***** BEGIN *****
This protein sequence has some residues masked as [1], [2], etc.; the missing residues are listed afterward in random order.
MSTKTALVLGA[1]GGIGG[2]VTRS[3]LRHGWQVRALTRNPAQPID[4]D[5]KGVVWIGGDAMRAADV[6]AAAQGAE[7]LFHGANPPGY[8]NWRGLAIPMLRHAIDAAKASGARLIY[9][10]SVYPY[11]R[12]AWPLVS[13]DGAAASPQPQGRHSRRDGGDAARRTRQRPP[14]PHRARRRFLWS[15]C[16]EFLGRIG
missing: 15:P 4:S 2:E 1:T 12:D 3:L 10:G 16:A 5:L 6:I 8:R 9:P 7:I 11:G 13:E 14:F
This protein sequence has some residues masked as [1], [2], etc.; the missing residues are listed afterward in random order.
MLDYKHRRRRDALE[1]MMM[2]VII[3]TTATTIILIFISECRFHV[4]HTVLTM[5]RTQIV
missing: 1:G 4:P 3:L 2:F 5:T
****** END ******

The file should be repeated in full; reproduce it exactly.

This protein sequence has some residues masked as [1], [2], etc.; the missing residues are listed afterward in random order.
MSTKTALVLGA[1]GGIGG[2]VTRS[3]LRHGWQVRALTRNPAQPID[4]D[5]KGVVWIGGDAMRAADV[6]AAAQGAE[7]LFHGANPPGY[8]NWRGLAIPMLRHAIDAAKASGARLIY[9][10]SVYPY[11]R[12]AWPLVS[13]DGAAASPQPQGRHSRRDGGDAARRTRQRPP[14]PHRARRRFLWS[15]C[16]EFLGRIG
missing: 15:P 4:S 2:E 1:T 12:D 3:L 10:G 16:A 5:L 6:I 8:R 9:P 7:I 11:G 13:E 14:F
This protein sequence has some residues masked as [1], [2], etc.; the missing residues are listed afterward in random order.
MLDYKHRRRRDALE[1]MMM[2]VII[3]TTATTIILIFISECRFHV[4]HTVLTM[5]RTQIV
missing: 1:G 4:P 3:L 2:F 5:T